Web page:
Alberta has almost triple the number of influenza cases over the last four months of 2006, when compared with rest of Canada, according to statistics released by the Public// Health Agency on Dec 16.
Flu season normally runs from October to late March or early April and the Calgary Health Region monitors likely outbreaks during this time.
Symptoms of influenza A are; sudden headaches and fever, dry coughs and aching muscles.
“One thing about influenza is that it’s quite unpredictable,” said MacDonald, deputy medical officer of the Calgary Health Region.
“It’s always hard to compare one season to the next because it’s quite variable.”
On Dec. 23, 2006, Alberta had 319 lab-confirmed cases of influenza A infection and Calgary had 118 of them.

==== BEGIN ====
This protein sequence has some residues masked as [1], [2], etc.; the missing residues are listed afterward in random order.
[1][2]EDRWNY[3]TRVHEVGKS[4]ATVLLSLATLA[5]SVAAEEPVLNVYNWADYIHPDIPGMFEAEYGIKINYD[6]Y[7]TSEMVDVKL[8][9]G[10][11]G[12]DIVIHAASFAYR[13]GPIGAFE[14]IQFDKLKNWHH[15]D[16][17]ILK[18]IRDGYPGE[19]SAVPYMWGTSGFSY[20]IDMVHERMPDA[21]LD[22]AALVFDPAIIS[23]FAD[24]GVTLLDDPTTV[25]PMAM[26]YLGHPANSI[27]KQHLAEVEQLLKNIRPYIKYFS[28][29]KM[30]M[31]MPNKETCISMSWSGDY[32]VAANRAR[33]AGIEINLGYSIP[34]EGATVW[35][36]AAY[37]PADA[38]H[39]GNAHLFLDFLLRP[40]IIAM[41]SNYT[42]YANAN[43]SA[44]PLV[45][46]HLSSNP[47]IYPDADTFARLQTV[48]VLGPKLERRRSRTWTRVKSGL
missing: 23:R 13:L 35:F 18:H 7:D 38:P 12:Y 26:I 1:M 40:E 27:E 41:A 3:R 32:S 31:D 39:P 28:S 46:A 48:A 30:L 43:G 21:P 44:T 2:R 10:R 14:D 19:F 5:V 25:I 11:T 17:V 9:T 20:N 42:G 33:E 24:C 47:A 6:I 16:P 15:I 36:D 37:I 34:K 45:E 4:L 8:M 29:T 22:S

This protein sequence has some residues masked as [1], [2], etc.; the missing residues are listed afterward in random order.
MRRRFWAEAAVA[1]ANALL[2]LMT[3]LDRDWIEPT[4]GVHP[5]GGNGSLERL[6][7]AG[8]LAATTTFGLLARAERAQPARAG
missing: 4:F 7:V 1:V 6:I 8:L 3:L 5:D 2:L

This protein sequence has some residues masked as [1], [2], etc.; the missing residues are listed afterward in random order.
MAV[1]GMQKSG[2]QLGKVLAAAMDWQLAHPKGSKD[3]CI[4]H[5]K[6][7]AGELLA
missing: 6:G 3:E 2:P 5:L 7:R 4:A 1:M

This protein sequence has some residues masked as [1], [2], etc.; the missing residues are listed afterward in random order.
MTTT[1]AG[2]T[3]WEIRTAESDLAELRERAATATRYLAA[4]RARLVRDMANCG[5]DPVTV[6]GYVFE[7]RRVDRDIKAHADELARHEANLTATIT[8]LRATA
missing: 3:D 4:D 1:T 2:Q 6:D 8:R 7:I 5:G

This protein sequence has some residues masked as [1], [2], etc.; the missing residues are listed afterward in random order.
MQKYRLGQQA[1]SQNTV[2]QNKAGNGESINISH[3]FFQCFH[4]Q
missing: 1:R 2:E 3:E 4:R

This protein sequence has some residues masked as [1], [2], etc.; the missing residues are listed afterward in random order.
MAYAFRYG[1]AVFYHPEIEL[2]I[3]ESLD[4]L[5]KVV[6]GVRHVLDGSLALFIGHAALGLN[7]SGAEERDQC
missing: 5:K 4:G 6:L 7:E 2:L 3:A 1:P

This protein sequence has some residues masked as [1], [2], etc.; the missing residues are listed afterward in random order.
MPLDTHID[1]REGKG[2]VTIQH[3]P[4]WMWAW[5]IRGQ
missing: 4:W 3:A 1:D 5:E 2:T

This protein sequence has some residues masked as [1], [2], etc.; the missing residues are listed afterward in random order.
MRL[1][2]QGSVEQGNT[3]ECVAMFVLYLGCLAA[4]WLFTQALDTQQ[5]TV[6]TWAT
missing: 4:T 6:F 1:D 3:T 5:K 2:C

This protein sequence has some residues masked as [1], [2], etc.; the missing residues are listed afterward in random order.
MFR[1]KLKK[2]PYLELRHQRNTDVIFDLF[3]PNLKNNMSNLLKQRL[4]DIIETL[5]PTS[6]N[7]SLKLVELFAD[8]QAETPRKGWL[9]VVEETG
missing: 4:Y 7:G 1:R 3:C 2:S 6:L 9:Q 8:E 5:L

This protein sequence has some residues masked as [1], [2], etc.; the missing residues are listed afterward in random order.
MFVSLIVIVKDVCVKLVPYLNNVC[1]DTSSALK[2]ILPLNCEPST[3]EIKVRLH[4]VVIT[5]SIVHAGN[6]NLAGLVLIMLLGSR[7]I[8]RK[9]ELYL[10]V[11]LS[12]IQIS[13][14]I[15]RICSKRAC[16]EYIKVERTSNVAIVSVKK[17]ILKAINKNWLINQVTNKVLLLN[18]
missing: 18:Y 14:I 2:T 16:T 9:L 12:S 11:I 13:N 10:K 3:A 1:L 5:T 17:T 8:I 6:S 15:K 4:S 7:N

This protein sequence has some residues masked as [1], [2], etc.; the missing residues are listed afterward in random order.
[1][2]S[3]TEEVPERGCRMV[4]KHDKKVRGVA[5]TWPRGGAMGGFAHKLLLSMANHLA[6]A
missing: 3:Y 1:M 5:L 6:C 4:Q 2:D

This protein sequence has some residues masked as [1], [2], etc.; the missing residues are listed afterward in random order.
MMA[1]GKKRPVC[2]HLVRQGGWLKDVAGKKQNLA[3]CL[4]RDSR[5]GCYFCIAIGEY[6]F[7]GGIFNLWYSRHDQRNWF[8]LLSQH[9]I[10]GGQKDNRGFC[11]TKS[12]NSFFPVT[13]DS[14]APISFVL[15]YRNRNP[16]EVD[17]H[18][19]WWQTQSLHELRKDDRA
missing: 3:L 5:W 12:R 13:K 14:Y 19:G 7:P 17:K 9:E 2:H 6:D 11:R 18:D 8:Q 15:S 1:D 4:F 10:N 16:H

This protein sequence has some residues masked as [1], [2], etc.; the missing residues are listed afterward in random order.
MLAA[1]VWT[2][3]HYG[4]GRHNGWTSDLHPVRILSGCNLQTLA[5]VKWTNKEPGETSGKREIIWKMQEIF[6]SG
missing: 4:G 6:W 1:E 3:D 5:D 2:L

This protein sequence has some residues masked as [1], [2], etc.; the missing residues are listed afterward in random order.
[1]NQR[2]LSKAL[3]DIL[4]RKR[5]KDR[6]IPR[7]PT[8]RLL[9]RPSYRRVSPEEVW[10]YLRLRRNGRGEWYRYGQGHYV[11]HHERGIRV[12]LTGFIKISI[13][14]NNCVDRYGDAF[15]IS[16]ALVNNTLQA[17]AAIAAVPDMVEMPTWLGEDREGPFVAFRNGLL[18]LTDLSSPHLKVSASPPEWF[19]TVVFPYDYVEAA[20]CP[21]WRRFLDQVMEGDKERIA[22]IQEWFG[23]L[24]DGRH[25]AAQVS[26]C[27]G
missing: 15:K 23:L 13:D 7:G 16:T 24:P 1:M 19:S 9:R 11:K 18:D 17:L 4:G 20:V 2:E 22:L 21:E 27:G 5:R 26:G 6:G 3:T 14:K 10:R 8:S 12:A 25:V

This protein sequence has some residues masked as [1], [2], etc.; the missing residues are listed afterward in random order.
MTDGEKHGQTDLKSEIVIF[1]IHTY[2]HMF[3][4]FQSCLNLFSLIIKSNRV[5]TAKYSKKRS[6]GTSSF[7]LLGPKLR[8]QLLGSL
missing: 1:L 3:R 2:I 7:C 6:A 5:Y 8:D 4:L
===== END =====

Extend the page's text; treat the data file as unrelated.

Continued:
There were 996 lab-confirmed cases in Alberta, during the 2003-04 season and majority of them were of type A.
“Influenza tends to show up firstly in children and readily spread among children,” she said.
“When we see an outbreak in schools, it’s only a matter of time before outbreaks occur in long-term care centres.”
“The volatile nature of the flu virus, which occurs in both the A and more mild B strains, makes the reasons for the higher rate difficult to pin down,” said Judy MacDonald.
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